Food Stuff; Exceptional Chocolate, Neither Swiss Nor Smooth
The finest chocolate, as we know it, dates from 1879. That was when Rudolph Lindt, a Swiss chocolatier, invented the conching machine, which made it easier to knead a mass of warm chocolate to a satin-smooth texture. The longer the chocolate is conched, the finer the texture. Chocolate that is worked by hand will never achieve that finesse.
But a bite of a bar of Don Puglisi chocolate proves that there is merit in old-fashioned chocolate that is dull, not shiny, and has a pleasingly crunchy texture. This artisanal chocolate from Modica, a baroque hill town in southeast Sicily, is made from the finest criollo beans and is worked without heating, on a machine that is similar to a metate, a Mexican-style mortar, so that the sugar crystals retain their integrity.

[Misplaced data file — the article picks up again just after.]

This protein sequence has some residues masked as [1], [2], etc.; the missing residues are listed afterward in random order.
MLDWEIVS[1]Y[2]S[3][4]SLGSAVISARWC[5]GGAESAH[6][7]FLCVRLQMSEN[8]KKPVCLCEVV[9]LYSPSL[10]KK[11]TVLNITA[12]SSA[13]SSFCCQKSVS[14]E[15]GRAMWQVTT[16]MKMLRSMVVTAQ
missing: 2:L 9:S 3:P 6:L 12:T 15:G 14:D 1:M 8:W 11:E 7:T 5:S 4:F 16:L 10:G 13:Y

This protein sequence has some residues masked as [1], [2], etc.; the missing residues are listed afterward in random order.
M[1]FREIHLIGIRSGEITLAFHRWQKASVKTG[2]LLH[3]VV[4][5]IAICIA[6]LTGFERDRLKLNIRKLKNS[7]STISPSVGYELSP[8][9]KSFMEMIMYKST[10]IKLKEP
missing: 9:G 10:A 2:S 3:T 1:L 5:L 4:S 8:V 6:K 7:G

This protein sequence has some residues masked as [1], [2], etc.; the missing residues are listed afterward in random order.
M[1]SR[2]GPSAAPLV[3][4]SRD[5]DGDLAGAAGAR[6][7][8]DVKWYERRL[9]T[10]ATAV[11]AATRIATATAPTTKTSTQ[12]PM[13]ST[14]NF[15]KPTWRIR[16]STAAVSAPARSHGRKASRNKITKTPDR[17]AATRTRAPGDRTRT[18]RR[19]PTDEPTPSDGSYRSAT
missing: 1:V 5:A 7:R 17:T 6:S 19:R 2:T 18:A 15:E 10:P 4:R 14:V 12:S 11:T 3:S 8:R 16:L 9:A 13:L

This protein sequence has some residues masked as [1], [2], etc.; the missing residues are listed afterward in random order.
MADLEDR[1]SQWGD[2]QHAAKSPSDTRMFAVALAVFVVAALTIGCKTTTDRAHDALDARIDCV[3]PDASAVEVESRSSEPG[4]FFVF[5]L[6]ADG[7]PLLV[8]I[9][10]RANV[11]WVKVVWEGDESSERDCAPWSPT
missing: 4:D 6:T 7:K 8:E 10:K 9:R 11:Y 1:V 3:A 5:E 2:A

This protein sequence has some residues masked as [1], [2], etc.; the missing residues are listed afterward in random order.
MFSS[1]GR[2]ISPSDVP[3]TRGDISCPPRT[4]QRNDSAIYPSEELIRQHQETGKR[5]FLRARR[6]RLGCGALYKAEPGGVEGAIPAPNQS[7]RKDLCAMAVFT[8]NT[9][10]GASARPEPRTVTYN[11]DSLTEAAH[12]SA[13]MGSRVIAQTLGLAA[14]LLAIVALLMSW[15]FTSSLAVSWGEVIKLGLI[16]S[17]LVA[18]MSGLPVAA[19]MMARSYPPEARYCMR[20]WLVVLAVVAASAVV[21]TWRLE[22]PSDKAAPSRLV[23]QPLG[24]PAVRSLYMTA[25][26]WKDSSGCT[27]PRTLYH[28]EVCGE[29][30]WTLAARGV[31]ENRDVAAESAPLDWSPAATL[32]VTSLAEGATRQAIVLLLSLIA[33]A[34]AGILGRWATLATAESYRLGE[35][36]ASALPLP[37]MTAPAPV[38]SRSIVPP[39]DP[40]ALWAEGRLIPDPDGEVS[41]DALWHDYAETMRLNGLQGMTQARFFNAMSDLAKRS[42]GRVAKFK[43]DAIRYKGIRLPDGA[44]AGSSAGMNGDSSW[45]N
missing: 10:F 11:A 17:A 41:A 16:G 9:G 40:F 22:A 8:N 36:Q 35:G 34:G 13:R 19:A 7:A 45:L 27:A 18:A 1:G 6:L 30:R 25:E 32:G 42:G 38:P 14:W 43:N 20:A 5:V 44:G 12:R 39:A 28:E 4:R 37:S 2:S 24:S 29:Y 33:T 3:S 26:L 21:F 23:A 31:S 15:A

The chocolate comes in 3.5-ounce bars, plain dark or vanilla, chili, ginger, cinnamon, bergamot and coffee. The bars are sold at Bedford Cheese Shop in Williamsburg, Brooklyn, for $5, and at Fairway for $3.99.